06 March 2013
Super Rich, Super Lucky
Our Finance minister has been bold in announcing a surcharge of 10 percent on individual income more than INR 1 crore. The move to increase taxes on the so called 'super rich' had come under stiff resistance from the economic elite especially the India Inc. The reasons given included that this would affect entrepreneurship, the rich would move domicile to tax friendly countries like Singapore. The number of people affected under this new surcharge is only 42800, which is .0036 percent of the Indian population and .12 percent of the Indian tax-paying population (35 million people). A person earning INR 1 crore would have to pay an additional INR 3 lakhs as per the new taxation announced in the budget, a flea bite.
Despite years of economic growth, India has seen our inequality also increase at a higher rate and our Gini coefficient is higher now than that of days when the country had witnessed years of the 'Hindu' growth rate. The impact of inequality on societies is well studied and documented. We know that a high crime rate, health problems and mental illnesses, and the increasing civil strife in many parts of our country are due to the increasing inequality in our society. NGOs in the country have consistently been advocating for the reduction of economic and social inequalities. In the book titled 'The Price of Inequality’, Joseph Stiglitz shows that left to their own devices, markets are neither efficient nor stable and will tend to accumulate money and power in the hands of the few.
While it can be argued that there are several in the top 1 percent due to entrepreneurship, technological and industrial innovations that they have brought about, hence legitimate, a closer look at this group would reveal that many of the top 1 percent are there because of sheer luck, the government patronage that they enjoy after reaching there and the rent seeking behavior that are at display. India is not an exception in this, we have enough evidence from across the world of these gated communities, be it the plutocrats of America, the oligarchs of Russia or the red party elites of China, how they influence the policies and political institutions which frequently shape markets in ways that advantage the richest over the rest. The number of scandals that have frozen the Indian government and governance recently is simply the evidence of the emergence of the Indian super elite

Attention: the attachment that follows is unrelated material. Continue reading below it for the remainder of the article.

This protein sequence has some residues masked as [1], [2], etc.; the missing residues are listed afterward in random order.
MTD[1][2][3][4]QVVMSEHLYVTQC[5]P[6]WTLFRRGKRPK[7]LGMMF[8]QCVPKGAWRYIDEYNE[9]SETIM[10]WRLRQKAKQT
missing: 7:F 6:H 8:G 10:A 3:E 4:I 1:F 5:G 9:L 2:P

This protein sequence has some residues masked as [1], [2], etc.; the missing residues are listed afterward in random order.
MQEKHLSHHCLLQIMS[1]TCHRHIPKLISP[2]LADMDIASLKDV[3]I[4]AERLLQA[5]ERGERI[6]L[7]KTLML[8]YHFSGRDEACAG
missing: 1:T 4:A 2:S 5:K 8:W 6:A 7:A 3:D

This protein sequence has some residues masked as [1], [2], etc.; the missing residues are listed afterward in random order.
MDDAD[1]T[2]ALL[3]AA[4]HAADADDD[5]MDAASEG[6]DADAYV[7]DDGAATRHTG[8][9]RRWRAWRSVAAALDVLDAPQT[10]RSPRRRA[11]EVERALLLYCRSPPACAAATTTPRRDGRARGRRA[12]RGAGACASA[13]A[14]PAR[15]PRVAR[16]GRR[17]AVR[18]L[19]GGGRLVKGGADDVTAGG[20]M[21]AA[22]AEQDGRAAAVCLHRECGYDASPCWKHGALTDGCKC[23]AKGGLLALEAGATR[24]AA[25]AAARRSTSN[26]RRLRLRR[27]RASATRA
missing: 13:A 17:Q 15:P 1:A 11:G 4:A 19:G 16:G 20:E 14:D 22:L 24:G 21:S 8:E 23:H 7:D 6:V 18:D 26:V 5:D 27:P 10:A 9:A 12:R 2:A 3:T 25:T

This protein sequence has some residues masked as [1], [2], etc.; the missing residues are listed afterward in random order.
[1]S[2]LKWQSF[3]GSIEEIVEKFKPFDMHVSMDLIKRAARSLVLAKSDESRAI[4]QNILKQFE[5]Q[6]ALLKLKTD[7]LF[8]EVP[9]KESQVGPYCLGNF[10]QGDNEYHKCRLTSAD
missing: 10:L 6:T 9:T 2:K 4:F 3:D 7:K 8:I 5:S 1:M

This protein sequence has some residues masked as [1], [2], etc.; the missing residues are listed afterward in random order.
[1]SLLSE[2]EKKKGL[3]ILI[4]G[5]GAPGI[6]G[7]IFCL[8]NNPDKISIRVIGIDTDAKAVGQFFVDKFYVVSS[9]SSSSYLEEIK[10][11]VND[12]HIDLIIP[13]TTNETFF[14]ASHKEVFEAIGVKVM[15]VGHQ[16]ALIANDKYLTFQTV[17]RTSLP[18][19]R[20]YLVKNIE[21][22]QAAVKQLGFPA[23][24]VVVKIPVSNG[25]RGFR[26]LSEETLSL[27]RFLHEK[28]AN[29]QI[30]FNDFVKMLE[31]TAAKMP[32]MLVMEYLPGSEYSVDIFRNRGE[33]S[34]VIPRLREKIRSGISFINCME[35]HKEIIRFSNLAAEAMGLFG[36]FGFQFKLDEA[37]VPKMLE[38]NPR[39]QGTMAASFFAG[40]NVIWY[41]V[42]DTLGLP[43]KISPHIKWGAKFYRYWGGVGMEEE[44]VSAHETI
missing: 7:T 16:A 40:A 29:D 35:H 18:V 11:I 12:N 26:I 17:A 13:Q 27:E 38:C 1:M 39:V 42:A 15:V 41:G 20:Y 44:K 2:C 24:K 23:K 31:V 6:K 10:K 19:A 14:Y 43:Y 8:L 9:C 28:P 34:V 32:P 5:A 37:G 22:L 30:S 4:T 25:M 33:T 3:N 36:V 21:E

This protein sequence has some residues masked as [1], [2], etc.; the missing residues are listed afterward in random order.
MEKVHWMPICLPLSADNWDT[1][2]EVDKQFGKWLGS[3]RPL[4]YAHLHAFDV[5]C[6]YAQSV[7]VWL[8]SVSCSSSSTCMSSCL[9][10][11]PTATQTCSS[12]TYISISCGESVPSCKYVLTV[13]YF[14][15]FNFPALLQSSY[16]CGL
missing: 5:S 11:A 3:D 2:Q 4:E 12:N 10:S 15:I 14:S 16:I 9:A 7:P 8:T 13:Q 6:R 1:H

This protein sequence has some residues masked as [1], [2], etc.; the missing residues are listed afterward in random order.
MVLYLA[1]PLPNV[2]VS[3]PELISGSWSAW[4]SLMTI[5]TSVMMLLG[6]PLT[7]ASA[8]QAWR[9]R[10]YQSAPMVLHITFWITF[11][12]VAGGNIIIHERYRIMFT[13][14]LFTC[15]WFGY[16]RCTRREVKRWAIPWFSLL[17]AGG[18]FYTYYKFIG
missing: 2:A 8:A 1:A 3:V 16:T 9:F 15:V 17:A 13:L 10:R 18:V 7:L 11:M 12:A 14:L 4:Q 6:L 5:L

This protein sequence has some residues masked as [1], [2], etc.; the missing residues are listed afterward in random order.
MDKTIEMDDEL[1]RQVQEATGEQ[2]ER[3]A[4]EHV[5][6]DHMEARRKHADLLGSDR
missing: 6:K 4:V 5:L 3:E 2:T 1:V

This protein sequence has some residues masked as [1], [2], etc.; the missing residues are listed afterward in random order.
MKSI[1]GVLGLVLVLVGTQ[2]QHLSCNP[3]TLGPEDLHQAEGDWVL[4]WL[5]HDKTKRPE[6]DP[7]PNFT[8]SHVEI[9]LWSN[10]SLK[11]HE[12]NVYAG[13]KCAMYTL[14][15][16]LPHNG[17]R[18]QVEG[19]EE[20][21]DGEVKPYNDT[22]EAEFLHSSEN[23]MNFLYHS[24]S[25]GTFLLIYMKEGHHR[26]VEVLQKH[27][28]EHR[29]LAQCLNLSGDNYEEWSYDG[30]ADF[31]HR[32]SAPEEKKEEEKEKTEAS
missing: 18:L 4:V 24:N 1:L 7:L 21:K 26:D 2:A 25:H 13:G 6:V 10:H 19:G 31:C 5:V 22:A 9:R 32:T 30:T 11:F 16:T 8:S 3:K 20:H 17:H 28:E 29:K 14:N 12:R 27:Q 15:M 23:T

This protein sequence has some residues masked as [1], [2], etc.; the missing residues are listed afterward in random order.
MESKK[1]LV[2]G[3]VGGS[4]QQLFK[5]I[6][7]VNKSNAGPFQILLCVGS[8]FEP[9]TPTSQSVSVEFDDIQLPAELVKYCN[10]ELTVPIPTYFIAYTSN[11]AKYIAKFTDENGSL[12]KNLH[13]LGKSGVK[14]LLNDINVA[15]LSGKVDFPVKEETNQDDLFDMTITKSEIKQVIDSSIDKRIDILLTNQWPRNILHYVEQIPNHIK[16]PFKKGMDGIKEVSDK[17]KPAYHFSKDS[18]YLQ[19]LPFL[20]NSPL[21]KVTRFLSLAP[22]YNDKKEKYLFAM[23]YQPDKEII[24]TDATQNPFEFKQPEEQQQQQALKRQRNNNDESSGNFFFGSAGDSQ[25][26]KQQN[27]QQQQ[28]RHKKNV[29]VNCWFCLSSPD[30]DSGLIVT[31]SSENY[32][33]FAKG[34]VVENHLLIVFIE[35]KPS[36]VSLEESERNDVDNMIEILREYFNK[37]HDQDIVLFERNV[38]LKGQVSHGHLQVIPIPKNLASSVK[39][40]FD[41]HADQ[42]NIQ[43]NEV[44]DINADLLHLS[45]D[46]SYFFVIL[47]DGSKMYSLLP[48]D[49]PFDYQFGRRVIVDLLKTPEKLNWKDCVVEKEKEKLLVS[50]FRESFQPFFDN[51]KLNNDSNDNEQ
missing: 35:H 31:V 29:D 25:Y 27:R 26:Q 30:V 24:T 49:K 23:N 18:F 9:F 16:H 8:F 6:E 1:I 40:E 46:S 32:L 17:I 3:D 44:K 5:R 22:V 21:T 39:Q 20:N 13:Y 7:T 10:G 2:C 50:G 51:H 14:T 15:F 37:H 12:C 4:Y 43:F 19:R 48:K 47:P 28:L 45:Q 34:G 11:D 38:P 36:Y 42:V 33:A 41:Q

Hence, more needs to be done by the political system to redistribute the wealth instead of that getting locked up at the top. The surcharge is welcome, though it is a very small step in the larger scheme of things as the people covered are few. Only
3 percent of India's population pays taxes compared to 45 percent in the US. There is no differential taxation for people earning between INR 20 lakhs to INR 1 crore. We need to widen the net and get many who slip through and cast the net upwards to get even more from those who would not feel the difference.
(Thomas Chandy is the Chief Executive Officer, Save the Children India.)